2. Agreement with Policy and Continued Use of Site

    Unless stated otherwise, Company’s current Policy applies to all information that Company has about you, your account, and access to the Site. By using the Site, you consent to this Policy and having your Personal Information and data transferred and processed as described.


Quietly on Friday March 11, 2022, at the age of 98 after a courageous and generous life.  Much loved by all who knew her, she was a quiet, gentle soul with amazing determination and she inspired us all. She was an example of kindness, patience and perseverance.

Predeceased by her husband Axel and her daughter Sandy, she will be greatly missed by her daughter Lissa (Joe), her son Peter (Ethel), her 5 grandchildren and 7 great grandchildren. She loved her family above all else and was a wonderful wife, mother, granny, great granny, cook, gardener, homemaker, sewer, listener, and dancer.

At 98, she still loved dogs, Sudoku, puzzles, spending time with family, walking in Stanley Park, following politics, ringing in the new year, and watching old movies.  

She will be missed more than words can convey. We will carry her in our hearts forever.

The family wishes to thank all the wonderful staff at Governors Walk Retirement Residence.

Cremation has taken place as per her wishes, and her ashes will be scattered with Axel’s when the family celebrates her life in July.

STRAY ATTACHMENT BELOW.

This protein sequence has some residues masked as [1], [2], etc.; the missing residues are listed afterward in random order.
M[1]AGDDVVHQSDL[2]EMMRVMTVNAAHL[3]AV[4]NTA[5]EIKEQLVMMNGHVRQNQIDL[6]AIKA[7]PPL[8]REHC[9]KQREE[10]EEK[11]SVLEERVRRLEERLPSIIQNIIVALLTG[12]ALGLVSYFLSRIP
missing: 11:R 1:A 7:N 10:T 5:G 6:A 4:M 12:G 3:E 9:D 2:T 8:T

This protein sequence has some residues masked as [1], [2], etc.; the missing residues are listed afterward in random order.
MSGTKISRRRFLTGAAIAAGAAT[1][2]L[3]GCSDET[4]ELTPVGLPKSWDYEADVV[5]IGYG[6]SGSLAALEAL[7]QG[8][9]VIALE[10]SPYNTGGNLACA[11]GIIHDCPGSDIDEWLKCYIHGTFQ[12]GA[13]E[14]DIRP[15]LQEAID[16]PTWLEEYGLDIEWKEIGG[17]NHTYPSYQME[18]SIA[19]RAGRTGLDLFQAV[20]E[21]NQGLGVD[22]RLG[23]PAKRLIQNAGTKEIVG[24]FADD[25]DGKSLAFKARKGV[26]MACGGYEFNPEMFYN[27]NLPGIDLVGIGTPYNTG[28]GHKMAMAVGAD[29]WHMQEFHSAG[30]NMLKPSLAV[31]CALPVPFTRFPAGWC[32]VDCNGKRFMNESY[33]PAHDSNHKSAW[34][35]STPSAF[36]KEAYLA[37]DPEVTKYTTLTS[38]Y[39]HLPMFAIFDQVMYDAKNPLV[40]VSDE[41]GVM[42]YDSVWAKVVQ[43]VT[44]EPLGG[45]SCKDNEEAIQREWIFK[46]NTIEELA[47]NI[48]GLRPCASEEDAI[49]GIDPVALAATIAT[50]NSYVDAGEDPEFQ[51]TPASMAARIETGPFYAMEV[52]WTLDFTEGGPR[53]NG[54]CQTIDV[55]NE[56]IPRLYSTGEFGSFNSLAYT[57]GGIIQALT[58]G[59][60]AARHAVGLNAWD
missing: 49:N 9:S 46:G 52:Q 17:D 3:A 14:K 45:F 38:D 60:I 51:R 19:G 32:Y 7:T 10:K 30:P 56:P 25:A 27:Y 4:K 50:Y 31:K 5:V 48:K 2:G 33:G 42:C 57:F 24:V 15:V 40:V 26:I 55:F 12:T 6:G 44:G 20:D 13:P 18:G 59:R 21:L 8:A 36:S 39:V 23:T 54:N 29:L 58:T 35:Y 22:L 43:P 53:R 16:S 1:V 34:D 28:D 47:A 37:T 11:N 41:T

No funeral details available.

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We encourage you to share your most beloved memories of Anne Kielland (nee Macaulay) here, so that the family and other loved ones can always see it. You can upload cherished photographs, or share your favorite stories, and can even comment on those shared by others.

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Private Condolence

Ellis Westwood

Posted at 05:05pm
For a short video showing photographs of Anne with her grandchildren and great grandchildren, please use this link. Note that video is housed on the Dropbox sharing platform:

Joe Charlton

Posted at 10:07am
For those wishing to make a donation in her memory please consider the Salvation Army or World Vision. Thank You

Joe Charlton

Posted at 09:57am
The text below was typed by my 98-year-old mother; it was intended to be an